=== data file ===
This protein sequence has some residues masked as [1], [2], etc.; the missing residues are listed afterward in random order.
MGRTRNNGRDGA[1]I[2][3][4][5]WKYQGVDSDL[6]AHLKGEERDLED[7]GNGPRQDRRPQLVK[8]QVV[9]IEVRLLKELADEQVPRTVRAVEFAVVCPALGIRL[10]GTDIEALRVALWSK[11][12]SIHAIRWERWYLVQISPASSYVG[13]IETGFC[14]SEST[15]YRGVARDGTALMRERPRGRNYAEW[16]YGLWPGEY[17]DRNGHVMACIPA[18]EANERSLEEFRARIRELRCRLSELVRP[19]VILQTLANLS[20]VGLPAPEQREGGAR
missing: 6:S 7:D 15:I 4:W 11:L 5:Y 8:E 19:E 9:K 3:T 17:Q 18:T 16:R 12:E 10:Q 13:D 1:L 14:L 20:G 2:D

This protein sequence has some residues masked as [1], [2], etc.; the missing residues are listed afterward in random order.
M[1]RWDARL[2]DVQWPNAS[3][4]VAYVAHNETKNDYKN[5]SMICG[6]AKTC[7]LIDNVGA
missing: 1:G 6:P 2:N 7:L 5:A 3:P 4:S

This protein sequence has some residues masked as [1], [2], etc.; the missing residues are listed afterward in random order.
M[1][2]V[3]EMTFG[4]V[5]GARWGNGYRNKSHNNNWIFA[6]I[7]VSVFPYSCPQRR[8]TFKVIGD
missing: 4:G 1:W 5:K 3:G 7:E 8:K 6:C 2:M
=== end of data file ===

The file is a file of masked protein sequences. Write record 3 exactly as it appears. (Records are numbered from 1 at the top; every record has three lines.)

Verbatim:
This protein sequence has some residues masked as [1], [2], etc.; the missing residues are listed afterward in random order.
M[1][2]V[3]EMTFG[4]V[5]GARWGNGYRNKSHNNNWIFA[6]I[7]VSVFPYSCPQRR[8]TFKVIGD
missing: 4:G 1:W 5:K 3:G 7:E 8:K 6:C 2:M